Investigating a problem-centred pedagogy in a first-year engineering support course
Presenter: Renee Rix
Renee is a lecturer in the Numeracy Centre in CHED. Prior to joining the Numeracy Centre in 2015, she spent over 10 years teaching mathematics at Pinelands High School, where she headed the school’s mathematics department. Renee is passionate about supporting students to understand deeply any quantitative material they encounter, whether that be pure mathematics or numerical information in context. She recently completed her MPhil in Mathematics education through UCT’s school of education (2016). Her research focuses on the pedagogy of mathematics support courses for first-year students.
Many students find the transition from school to university mathematics difficult. Research on support for students in the transition abounds, most of it focusing on student perceptions and the impact of support on academic performance. However, very little research explores the pedagogy implemented in support courses. Yet this sort of research is necessary if we are to understand what knowledge these courses value and how they communicate it. Such an understanding is an important first step in establishing whether support courses might provide access to the knowledge privileged in mainstream courses, and also whether these courses are replicable. In this presentation, I will talk about my master’s research project, which aimed to contribute to our understanding of the pedagogy of support courses by creating a rich description of the pedagogy implemented in one mathematics support course for first-year engineering students. The pedagogy intended for the course was similar to the problem-centred approach (PCA) popular in white South African primary schools in the 1990s. Critiques of school-level PCA – such as that it affords insufficient “guidance” and that it is difficult to replicate – highlight the importance of understanding this course’s pedagogy. In this study, I analysed video records of one activity of the course. Davis’s notion of pedagogic judgement, used in his investigation of school-level PCA, served as my theoretical tool. In this talk, I will focus on the findings of my study – regarding what knowledge was valued in the course and how it was communicated to students – and the implications for teaching first-year mathematics and support courses.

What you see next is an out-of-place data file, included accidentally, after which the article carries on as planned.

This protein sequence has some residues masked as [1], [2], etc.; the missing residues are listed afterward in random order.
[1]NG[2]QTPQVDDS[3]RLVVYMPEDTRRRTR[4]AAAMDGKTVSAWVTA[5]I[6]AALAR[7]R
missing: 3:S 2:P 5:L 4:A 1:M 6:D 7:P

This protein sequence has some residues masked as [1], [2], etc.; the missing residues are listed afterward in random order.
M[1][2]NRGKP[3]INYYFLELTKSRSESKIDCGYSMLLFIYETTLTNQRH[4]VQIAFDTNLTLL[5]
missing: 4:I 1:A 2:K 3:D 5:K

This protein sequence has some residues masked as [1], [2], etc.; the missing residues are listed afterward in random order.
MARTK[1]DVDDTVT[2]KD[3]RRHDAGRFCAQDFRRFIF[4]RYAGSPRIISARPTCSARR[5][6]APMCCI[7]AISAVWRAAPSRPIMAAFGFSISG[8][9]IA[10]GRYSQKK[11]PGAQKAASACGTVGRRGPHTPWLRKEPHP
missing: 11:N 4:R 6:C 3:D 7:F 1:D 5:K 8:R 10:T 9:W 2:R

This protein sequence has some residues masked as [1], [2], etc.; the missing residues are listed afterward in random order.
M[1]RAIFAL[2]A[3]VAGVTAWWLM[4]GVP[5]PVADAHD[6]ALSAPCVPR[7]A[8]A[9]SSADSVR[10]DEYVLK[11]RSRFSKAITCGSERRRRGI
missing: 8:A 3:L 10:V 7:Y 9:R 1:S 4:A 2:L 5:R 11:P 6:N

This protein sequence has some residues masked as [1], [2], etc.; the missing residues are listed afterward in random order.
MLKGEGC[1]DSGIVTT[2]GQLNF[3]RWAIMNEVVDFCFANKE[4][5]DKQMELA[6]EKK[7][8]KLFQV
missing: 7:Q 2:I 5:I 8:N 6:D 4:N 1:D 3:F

Wednesday, September 20, 2017 -
13:00 to 14:00
CHED Boardroom, 6th Floor, Hoerikwaggo Building, Upper Campus, North Lane.